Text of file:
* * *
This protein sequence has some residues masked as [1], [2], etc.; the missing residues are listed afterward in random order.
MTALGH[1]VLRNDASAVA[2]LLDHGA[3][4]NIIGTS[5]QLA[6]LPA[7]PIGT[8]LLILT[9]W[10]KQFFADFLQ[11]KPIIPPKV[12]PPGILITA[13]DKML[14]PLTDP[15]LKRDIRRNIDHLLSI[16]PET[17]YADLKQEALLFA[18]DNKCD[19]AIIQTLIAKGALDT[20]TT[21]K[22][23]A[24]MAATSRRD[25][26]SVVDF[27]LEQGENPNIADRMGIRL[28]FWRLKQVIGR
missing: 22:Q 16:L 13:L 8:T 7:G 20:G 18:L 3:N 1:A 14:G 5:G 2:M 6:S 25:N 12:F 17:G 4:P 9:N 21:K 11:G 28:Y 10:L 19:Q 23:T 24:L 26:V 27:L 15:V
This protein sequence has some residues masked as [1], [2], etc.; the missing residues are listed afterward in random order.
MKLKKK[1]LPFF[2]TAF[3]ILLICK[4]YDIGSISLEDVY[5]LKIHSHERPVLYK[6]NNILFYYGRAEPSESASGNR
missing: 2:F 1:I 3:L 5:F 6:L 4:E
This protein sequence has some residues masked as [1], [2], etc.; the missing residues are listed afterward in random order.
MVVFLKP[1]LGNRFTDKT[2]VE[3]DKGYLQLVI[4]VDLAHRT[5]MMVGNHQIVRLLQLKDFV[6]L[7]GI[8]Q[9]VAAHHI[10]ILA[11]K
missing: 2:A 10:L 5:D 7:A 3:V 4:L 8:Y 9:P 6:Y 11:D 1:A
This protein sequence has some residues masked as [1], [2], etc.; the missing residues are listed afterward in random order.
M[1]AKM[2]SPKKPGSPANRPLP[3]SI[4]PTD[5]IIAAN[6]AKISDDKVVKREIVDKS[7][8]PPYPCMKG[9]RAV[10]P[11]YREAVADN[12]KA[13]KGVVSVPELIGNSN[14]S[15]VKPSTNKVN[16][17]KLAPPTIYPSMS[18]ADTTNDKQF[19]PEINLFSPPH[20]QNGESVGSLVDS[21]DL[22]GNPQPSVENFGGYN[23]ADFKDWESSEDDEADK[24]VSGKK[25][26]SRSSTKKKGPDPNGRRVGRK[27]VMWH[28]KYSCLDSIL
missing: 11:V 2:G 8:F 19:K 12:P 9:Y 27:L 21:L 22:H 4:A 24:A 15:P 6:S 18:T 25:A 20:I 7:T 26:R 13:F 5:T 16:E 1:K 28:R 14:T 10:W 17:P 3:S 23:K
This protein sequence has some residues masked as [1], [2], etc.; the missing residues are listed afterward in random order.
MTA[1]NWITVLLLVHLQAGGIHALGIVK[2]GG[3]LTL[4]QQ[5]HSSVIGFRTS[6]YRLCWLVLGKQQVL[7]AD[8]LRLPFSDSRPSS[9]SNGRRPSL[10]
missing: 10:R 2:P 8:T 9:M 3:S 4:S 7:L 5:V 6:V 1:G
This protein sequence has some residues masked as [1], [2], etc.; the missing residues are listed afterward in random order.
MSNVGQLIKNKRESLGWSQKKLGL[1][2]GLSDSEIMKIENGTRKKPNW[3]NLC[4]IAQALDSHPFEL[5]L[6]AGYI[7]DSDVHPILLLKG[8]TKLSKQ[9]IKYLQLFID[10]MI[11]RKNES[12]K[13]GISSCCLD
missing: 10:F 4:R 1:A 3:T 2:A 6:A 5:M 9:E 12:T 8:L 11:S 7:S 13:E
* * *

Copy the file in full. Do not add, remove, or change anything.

This protein sequence has some residues masked as [1], [2], etc.; the missing residues are listed afterward in random order.
MTALGH[1]VLRNDASAVA[2]LLDHGA[3][4]NIIGTS[5]QLA[6]LPA[7]PIGT[8]LLILT[9]W[10]KQFFADFLQ[11]KPIIPPKV[12]PPGILITA[13]DKML[14]PLTDP[15]LKRDIRRNIDHLLSI[16]PET[17]YADLKQEALLFA[18]DNKCD[19]AIIQTLIAKGALDT[20]TT[21]K[22][23]A[24]MAATSRRD[25][26]SVVDF[27]LEQGENPNIADRMGIRL[28]FWRLKQVIGR
missing: 22:Q 16:L 13:L 8:T 7:G 20:G 18:L 3:N 1:A 14:G 5:G 2:M 6:S 25:N 12:F 17:G 4:P 9:N 21:K 11:G 28:Y 10:L 19:Q 23:T 24:L 26:V 27:L 15:V
This protein sequence has some residues masked as [1], [2], etc.; the missing residues are listed afterward in random order.
MKLKKK[1]LPFF[2]TAF[3]ILLICK[4]YDIGSISLEDVY[5]LKIHSHERPVLYK[6]NNILFYYGRAEPSESASGNR
missing: 2:F 1:I 3:L 5:F 6:L 4:E
This protein sequence has some residues masked as [1], [2], etc.; the missing residues are listed afterward in random order.
MVVFLKP[1]LGNRFTDKT[2]VE[3]DKGYLQLVI[4]VDLAHRT[5]MMVGNHQIVRLLQLKDFV[6]L[7]GI[8]Q[9]VAAHHI[10]ILA[11]K
missing: 2:A 10:L 5:D 7:A 3:V 4:L 8:Y 9:P 6:Y 11:D 1:A
This protein sequence has some residues masked as [1], [2], etc.; the missing residues are listed afterward in random order.
M[1]AKM[2]SPKKPGSPANRPLP[3]SI[4]PTD[5]IIAAN[6]AKISDDKVVKREIVDKS[7][8]PPYPCMKG[9]RAV[10]P[11]YREAVADN[12]KA[13]KGVVSVPELIGNSN[14]S[15]VKPSTNKVN[16][17]KLAPPTIYPSMS[18]ADTTNDKQF[19]PEINLFSPPH[20]QNGESVGSLVDS[21]DL[22]GNPQPSVENFGGYN[23]ADFKDWESSEDDEADK[24]VSGKK[25][26]SRSSTKKKGPDPNGRRVGRK[27]VMWH[28]KYSCLDSIL
missing: 11:V 2:G 8:F 19:K 12:P 9:Y 27:L 21:L 22:H 4:A 24:A 15:P 6:S 18:T 25:A 20:I 7:T 26:R 13:F 5:T 16:E 1:K 28:R 14:T 10:W 17:P 3:S 23:K
This protein sequence has some residues masked as [1], [2], etc.; the missing residues are listed afterward in random order.
MTA[1]NWITVLLLVHLQAGGIHALGIVK[2]GG[3]LTL[4]QQ[5]HSSVIGFRTS[6]YRLCWLVLGKQQVL[7]AD[8]LRLPFSDSRPSS[9]SNGRRPSL[10]
missing: 10:R 2:P 8:T 9:M 3:S 4:S 7:L 5:V 6:V 1:G
This protein sequence has some residues masked as [1], [2], etc.; the missing residues are listed afterward in random order.
MSNVGQLIKNKRESLGWSQKKLGL[1][2]GLSDSEIMKIENGTRKKPNW[3]NLC[4]IAQALDSHPFEL[5]L[6]AGYI[7]DSDVHPILLLKG[8]TKLSKQ[9]IKYLQLFID[10]MI[11]RKNES[12]K[13]GISSCCLD
missing: 10:F 4:R 1:A 3:T 2:A 6:A 5:M 9:E 12:T 8:L 11:S 7:S 13:E